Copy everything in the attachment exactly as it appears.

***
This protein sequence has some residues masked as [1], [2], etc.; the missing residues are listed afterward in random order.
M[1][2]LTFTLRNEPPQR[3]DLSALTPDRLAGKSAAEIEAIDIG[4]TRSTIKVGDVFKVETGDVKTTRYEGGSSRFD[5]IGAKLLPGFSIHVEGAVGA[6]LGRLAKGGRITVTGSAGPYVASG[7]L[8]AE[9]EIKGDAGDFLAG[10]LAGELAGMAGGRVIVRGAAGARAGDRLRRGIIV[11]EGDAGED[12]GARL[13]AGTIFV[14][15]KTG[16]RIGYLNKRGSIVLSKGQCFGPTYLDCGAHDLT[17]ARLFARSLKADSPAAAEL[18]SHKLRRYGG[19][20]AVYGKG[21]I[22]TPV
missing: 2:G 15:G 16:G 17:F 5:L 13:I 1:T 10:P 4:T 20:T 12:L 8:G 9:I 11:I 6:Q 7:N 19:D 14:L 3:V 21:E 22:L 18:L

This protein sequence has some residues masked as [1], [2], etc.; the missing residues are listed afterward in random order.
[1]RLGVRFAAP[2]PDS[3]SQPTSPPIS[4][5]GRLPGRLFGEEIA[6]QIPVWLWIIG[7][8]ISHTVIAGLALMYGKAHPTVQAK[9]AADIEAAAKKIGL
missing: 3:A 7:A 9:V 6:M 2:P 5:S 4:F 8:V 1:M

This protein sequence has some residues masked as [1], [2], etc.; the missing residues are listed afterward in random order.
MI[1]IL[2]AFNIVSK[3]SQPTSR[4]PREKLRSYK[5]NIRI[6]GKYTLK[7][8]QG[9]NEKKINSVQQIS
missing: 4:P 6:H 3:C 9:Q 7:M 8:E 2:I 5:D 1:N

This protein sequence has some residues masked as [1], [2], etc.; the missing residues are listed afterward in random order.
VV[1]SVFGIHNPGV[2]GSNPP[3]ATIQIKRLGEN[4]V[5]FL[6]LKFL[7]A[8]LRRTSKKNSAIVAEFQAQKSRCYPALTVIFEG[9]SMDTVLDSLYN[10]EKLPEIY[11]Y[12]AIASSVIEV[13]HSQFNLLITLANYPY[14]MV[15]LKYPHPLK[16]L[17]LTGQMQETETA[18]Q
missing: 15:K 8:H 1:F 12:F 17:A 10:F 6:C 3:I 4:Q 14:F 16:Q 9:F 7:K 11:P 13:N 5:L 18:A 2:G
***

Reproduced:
This protein sequence has some residues masked as [1], [2], etc.; the missing residues are listed afterward in random order.
M[1][2]LTFTLRNEPPQR[3]DLSALTPDRLAGKSAAEIEAIDIG[4]TRSTIKVGDVFKVETGDVKTTRYEGGSSRFD[5]IGAKLLPGFSIHVEGAVGA[6]LGRLAKGGRITVTGSAGPYVASG[7]L[8]AE[9]EIKGDAGDFLAG[10]LAGELAGMAGGRVIVRGAAGARAGDRLRRGIIV[11]EGDAGED[12]GARL[13]AGTIFV[14][15]KTG[16]RIGYLNKRGSIVLSKGQCFGPTYLDCGAHDLT[17]ARLFARSLKADSPAAAEL[18]SHKLRRYGG[19][20]AVYGKG[21]I[22]TPV
missing: 2:G 15:G 16:G 17:F 5:L 13:I 1:T 10:P 4:T 20:T 12:L 8:G 9:I 11:I 6:Q 7:N 19:D 14:L 3:V 21:E 22:L 18:L

This protein sequence has some residues masked as [1], [2], etc.; the missing residues are listed afterward in random order.
[1]RLGVRFAAP[2]PDS[3]SQPTSPPIS[4][5]GRLPGRLFGEEIA[6]QIPVWLWIIG[7][8]ISHTVIAGLALMYGKAHPTVQAK[9]AADIEAAAKKIGL
missing: 3:A 7:A 9:V 6:M 2:P 5:S 4:F 8:V 1:M

This protein sequence has some residues masked as [1], [2], etc.; the missing residues are listed afterward in random order.
MI[1]IL[2]AFNIVSK[3]SQPTSR[4]PREKLRSYK[5]NIRI[6]GKYTLK[7][8]QG[9]NEKKINSVQQIS
missing: 4:P 6:H 3:C 9:Q 7:M 8:E 2:I 5:D 1:N

This protein sequence has some residues masked as [1], [2], etc.; the missing residues are listed afterward in random order.
VV[1]SVFGIHNPGV[2]GSNPP[3]ATIQIKRLGEN[4]V[5]FL[6]LKFL[7]A[8]LRRTSKKNSAIVAEFQAQKSRCYPALTVIFEG[9]SMDTVLDSLYN[10]EKLPEIY[11]Y[12]AIASSVIEV[13]HSQFNLLITLANYPY[14]MV[15]LKYPHPLK[16]L[17]LTGQMQETETA[18]Q
missing: 15:K 8:H 1:F 12:F 17:A 10:F 6:C 3:I 4:Q 14:F 16:Q 9:F 7:K 11:P 13:N 5:L 18:A 2:G